Most mutations found in genes eIF2B are “mild”, and leads to the replacement of a single amino acid.10 The eIF2B (eukaryotic initiation factor 2B) is a GEF (nucleotide exchange factor) which plays a key role, with the substrate eIF2, in the regulation of the initiation stage of the translation of protein synthesis. The importance of the proper control of eIF2 and eIF2B for a normal physiology is emphasized by the recent involvement of the five genes which codify the five sub-units eIF2B in a severe recessive autosomal neurodegenerative disease, described in young children.11 The clinical symptoms include slowly progressive cerebellar ataxia, spasticity, variable optical atrophy, and mental capacities that are relatively preserved. Findings in the magnetic resonance suggest that, with time, there is the progressive disappearance of the abnormal white matter, which is replaced by cerebrospinal fluid.4

LVWM is a form of leukoencephalopathy that was first identified in 1993. The authors described three children with fast progressive neurological impact, characterized by ataxia and spasticity, followed by pseudobulbar signs and epilepsy, leading to major motor incapacity in the period of two years.12 Afterwards, in 1995, Van Der Knaap et al.13 pointed to the probability of the entity to count on a determined genetically recessive inheritance, once, in its series, both genders were represented and, sometimes, more than one sibling was affected. In 1997, Van Der Knaap et al.14 published a new series with nine affected individuals, and introduced the denomination used currently, LVWM. The physiopathology of the condition is still little understood5.

Studies carried out between 2001 and 2002 identified 5 causal genes and more than 250 patients, and 150 mutations were reported.1,2 In previous studies with Caucasian patients, the most frequent mutations were in eIF2B5 (containing 57% of all mutations), followed by mutations in genes eIF2B4 and eIF2b2, with 16%. There are also mutations in eIF2B3 and eIF2B1, however, not so often.14,15,16 Based on studies carried out by Van Der Knaap et al.,17 it was possible to observe a consistent and moderate increase in the glycine amino acid in the cerebrospinal fluid of the five analyzed patients. The increasing content of glycine in the brain is related with the appearance of epileptic crises, however, there are no possible mechanisms established.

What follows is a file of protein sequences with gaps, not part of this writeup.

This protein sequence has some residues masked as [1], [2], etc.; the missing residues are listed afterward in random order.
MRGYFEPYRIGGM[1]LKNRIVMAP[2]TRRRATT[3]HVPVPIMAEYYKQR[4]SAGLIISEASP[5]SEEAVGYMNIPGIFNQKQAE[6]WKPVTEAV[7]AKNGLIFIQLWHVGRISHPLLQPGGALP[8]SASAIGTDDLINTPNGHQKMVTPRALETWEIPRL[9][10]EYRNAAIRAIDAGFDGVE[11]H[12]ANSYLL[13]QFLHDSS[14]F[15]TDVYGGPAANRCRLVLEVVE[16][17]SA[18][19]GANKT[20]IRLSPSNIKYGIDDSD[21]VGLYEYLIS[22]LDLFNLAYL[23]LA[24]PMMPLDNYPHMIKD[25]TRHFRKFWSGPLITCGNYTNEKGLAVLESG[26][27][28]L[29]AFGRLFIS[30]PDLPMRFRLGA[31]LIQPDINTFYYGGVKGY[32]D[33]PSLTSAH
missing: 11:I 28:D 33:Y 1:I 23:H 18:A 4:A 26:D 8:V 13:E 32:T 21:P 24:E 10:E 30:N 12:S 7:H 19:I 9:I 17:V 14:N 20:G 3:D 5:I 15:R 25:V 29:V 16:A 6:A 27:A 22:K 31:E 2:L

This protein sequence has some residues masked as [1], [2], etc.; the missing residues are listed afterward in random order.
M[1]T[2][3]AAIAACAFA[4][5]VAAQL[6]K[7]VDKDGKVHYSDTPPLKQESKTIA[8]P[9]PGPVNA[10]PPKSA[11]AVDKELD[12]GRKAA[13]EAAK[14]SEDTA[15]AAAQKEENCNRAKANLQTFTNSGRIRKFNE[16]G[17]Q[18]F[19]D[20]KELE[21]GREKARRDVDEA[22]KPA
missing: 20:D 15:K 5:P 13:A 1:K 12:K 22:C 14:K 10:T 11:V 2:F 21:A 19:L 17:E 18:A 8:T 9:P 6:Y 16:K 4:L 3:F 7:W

There are no detailed studies about the survival rate nor time of life of patients with LVWM. There are reports in which patients diagnosed in early childhood died in the second decade of evolution of the disease.18 In a study conducted in China, from December 2013 to December 2015, 49 patients diagnosed with leukoencephalopathy were selected, and the age of onset of symptoms ranged from 20 days to 7 years of age, and the mean age of onset was 1.2 year. The main neurological complaint of these patients included delay/regression in development (27/49 - 55.1%), epilepsy (15/49 - 30.6%), weakness (7/49 - 14.3%), previous clinical ataxia (5/49 - 10.3%), and dystonia (5/49 - 10.3%).19 These data show the compatibility of the previous clinic in the infant reported in this case with the diagnosis.